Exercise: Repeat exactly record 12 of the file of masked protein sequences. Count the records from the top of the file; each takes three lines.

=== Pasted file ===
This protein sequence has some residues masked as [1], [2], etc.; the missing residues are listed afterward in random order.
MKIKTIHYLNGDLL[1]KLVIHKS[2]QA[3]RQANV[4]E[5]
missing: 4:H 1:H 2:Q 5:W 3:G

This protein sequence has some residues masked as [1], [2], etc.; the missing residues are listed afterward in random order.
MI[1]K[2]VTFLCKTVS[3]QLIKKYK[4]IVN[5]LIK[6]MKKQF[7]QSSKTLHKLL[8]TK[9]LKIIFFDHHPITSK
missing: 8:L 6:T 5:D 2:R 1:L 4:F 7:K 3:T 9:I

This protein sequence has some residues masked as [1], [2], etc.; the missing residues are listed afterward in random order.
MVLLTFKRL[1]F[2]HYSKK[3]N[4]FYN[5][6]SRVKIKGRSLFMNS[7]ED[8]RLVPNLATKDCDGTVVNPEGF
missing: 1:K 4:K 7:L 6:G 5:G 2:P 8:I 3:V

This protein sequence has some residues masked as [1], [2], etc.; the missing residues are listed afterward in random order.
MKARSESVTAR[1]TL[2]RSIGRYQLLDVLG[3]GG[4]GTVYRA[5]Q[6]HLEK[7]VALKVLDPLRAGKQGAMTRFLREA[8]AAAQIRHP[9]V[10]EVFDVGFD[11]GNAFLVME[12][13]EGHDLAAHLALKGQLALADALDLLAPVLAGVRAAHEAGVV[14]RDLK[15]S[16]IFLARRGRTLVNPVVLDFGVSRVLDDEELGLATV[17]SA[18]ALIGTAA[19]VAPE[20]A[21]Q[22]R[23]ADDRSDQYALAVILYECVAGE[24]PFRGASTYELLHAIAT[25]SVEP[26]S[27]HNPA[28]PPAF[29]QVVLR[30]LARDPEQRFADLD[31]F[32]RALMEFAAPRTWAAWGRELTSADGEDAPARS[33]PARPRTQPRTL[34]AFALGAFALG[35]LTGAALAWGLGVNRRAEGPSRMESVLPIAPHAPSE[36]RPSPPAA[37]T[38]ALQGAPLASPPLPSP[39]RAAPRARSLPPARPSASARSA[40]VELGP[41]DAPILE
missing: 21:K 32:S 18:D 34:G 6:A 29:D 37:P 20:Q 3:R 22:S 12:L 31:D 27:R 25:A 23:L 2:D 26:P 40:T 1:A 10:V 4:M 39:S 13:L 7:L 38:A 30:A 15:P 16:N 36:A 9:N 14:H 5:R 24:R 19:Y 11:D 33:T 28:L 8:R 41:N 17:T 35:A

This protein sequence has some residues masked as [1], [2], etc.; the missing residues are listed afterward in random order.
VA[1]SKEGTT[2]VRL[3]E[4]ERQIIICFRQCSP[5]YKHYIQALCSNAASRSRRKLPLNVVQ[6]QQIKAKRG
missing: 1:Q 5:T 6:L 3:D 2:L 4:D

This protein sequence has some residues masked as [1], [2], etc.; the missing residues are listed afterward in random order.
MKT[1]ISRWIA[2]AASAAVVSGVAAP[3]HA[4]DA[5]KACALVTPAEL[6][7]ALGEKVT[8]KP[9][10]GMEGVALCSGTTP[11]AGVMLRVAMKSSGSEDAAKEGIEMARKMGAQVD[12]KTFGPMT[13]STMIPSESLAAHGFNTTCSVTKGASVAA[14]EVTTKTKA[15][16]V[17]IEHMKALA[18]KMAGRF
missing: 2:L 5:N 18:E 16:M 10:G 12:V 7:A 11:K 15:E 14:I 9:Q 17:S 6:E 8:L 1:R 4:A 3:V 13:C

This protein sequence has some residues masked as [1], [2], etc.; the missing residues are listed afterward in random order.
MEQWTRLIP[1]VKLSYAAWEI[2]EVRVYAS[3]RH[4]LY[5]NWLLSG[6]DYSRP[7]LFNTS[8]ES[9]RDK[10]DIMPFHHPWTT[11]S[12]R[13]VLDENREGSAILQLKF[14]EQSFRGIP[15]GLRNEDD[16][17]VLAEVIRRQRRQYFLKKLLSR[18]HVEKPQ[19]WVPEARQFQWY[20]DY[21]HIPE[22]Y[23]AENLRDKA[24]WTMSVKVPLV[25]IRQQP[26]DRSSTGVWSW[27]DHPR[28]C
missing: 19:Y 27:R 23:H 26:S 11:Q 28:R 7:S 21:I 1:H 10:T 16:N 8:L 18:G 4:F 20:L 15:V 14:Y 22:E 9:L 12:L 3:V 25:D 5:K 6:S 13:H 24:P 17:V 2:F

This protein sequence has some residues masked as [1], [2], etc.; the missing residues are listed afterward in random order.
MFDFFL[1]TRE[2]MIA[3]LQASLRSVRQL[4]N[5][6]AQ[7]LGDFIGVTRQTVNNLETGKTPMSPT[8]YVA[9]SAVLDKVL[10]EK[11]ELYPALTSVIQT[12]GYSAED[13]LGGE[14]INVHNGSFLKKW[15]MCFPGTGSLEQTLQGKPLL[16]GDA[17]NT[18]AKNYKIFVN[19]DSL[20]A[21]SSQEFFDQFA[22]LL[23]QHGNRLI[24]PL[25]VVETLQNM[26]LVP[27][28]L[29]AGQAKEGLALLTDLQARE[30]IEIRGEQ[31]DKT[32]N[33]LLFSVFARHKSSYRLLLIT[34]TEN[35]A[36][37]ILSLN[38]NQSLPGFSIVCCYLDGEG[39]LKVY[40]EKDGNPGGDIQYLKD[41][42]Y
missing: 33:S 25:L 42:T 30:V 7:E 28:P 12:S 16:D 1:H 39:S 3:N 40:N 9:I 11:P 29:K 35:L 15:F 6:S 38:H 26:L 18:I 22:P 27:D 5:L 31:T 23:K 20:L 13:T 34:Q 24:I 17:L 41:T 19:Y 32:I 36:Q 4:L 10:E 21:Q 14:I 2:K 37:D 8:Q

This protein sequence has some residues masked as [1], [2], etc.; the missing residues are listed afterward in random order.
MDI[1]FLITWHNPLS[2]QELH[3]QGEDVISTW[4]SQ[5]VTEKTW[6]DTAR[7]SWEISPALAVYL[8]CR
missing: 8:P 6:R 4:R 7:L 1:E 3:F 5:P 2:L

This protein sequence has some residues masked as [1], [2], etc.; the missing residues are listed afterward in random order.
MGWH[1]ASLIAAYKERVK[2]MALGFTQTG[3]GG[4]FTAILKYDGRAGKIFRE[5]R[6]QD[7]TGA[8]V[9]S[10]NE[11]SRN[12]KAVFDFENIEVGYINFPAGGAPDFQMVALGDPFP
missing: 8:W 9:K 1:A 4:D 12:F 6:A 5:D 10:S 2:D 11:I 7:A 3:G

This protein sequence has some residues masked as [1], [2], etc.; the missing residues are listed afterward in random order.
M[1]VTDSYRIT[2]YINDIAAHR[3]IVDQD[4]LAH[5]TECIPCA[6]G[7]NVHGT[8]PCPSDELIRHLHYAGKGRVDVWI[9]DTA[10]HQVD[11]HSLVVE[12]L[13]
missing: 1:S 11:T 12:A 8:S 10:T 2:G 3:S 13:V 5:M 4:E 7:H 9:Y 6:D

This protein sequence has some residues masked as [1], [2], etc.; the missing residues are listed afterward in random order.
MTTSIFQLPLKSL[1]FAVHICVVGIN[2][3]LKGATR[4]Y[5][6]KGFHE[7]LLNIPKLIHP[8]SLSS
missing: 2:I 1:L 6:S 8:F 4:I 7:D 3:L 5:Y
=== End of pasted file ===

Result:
This protein sequence has some residues masked as [1], [2], etc.; the missing residues are listed afterward in random order.
MTTSIFQLPLKSL[1]FAVHICVVGIN[2][3]LKGATR[4]Y[5][6]KGFHE[7]LLNIPKLIHP[8]SLSS
missing: 2:I 1:L 6:S 8:F 4:I 7:D 3:L 5:Y